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May 28, 2023

It was announced that actor/singer Ed Ames died last Sunday at his home in L.A. at 95 after suffering from Alzheimer’s disease.

Ames’ most famous acting role was as Mingo (trivia: his full name was Caramingo), the Cherokee sidekick to Fess Parker on the 1960s TV series “Daniel Boone.” That also led to his most iconic on-screen moment. He was demonstrating tomahawk-throwing on “The Tonight Show” (he’d actually never done that until he found out the show wanted it, so he got in one day's practice.) His first throw landed with a "thwap!" right on the target’s crotch, setting off what is believed to be the longest recorded laugh in TV history, which Johnny Carson extended by quipping, “I didn’t know you were Jewish.”

Ironically, despite his casting in Native American roles, Ames actually was the son of Jewish Ukrainian immigrants. He was gifted with a stunning baritone voice, and his first career was singing with his older brothers Vic, Gene and Joe. The Ames Brothers were a very successful pre-rock vocal quartet who at one point had eight songs on the Billboard charts at once. Their hits include “The Naughty Lady of Shady Lane,” which isn’t really as naughty as it sounds, and the double-sided #1 single, “Rag Mop”/“Sentimental Me.” Ed later went solo, recorded a number of albums in the MOR genre, and had several hits, including “Try to Remember” and “My Cup Runneth Over.” Johnny Carson loved his version of “Try to Remember” so much, he had him sing it on his show every night for a week (sans tomahawk throwing.)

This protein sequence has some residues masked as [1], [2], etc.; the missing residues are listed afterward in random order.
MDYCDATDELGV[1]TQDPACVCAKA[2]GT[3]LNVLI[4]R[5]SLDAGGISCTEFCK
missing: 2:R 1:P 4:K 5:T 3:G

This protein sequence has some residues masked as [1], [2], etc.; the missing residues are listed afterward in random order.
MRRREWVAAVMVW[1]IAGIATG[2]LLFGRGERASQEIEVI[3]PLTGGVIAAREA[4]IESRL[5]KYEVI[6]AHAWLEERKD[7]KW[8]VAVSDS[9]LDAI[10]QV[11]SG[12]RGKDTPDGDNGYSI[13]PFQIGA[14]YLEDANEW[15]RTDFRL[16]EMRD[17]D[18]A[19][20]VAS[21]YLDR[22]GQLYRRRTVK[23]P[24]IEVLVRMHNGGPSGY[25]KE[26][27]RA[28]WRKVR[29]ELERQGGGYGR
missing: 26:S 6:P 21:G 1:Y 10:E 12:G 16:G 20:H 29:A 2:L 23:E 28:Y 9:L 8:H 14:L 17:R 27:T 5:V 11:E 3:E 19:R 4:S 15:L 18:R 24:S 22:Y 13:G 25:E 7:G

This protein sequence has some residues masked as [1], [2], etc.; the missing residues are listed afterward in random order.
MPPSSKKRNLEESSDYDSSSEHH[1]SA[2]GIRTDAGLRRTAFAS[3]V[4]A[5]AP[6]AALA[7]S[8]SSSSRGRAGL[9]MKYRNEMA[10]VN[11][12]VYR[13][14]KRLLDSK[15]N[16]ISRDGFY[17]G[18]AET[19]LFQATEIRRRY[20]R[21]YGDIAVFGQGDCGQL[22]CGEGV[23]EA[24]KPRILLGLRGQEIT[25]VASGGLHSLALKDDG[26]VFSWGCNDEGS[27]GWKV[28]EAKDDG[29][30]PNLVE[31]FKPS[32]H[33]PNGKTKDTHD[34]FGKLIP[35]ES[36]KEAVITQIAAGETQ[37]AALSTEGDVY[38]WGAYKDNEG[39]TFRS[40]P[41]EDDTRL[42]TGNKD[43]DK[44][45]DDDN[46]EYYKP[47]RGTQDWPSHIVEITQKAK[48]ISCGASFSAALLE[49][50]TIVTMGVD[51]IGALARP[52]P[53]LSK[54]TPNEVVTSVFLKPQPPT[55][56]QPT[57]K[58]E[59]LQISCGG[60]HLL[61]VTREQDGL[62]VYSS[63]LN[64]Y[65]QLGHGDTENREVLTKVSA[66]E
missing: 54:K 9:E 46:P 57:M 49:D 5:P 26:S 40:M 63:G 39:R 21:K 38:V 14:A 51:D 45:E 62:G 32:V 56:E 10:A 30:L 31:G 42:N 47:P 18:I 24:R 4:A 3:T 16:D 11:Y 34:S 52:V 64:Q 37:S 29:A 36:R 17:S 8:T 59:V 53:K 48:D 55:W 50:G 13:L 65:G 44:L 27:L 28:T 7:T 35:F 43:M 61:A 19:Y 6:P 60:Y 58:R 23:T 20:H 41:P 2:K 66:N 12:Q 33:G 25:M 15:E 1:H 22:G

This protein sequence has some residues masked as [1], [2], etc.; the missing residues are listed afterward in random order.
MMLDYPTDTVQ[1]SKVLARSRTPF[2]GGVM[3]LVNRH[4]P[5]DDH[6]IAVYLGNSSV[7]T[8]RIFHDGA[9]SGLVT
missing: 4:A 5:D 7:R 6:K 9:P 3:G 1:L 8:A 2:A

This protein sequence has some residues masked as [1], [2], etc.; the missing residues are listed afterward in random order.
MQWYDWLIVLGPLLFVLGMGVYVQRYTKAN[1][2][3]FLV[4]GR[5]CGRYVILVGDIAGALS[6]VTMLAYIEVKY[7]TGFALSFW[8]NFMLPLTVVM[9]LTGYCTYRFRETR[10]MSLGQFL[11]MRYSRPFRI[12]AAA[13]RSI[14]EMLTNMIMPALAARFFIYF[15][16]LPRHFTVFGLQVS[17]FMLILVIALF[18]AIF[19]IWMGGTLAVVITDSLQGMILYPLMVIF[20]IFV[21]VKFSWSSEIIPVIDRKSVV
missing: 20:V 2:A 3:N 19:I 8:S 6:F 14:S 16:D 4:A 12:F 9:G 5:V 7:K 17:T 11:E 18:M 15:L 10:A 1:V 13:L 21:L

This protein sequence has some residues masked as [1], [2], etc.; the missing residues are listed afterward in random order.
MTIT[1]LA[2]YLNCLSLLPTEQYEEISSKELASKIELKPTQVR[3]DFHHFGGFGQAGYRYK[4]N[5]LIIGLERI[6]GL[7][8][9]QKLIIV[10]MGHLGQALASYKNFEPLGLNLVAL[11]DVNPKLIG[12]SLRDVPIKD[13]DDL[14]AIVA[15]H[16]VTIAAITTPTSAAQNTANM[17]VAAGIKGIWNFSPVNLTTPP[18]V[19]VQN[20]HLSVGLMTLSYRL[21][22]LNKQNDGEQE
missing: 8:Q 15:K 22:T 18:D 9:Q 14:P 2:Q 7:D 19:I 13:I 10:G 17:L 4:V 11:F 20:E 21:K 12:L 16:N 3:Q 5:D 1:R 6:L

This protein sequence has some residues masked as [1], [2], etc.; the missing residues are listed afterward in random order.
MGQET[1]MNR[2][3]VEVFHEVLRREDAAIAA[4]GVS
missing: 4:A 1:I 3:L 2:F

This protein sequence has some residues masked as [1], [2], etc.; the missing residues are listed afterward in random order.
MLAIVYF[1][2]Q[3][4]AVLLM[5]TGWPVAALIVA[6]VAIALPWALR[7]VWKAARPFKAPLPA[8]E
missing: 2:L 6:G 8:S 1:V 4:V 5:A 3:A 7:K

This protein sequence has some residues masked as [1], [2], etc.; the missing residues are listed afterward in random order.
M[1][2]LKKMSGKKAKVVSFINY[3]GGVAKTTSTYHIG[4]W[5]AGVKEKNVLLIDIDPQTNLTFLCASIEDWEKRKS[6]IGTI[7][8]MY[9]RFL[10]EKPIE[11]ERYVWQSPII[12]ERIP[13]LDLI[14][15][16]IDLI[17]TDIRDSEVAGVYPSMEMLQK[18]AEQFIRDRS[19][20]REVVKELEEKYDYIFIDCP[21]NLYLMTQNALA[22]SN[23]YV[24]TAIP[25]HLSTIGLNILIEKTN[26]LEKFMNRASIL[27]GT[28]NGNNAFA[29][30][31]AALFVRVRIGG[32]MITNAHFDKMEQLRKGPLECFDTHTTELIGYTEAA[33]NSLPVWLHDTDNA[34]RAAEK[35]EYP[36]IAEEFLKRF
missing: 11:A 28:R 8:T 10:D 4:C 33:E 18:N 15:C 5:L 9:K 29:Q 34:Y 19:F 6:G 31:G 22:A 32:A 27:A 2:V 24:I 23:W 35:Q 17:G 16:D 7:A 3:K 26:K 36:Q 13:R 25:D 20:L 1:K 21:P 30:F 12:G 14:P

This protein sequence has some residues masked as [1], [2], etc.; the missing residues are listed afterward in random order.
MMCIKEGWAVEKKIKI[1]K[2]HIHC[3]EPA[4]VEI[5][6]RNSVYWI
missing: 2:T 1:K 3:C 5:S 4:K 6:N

In addition to musical variety shows and nightclubs, Ed Ames performed on theatrical stages and in acting roles in TV shows like “Murder She Wrote” and "The Rifleman."

If you’ve never heard Ed Ames’ music, I highly recommend it. His voice was one of the most powerful ever set to record. While I’ve always loved his versions of “Try to Remember” and “My Cup Runneth Over,” which are easy to find on YouTube or other streaming services, I always like to give you something that other obituaries won’t mention. So let me recommend listening to this single from 1968, “Who Will Answer (Aleluya #1.”)

You might find it moving, inspiring, baffling or just unsettling, but I guarantee you will be astounded by that incredible voice.

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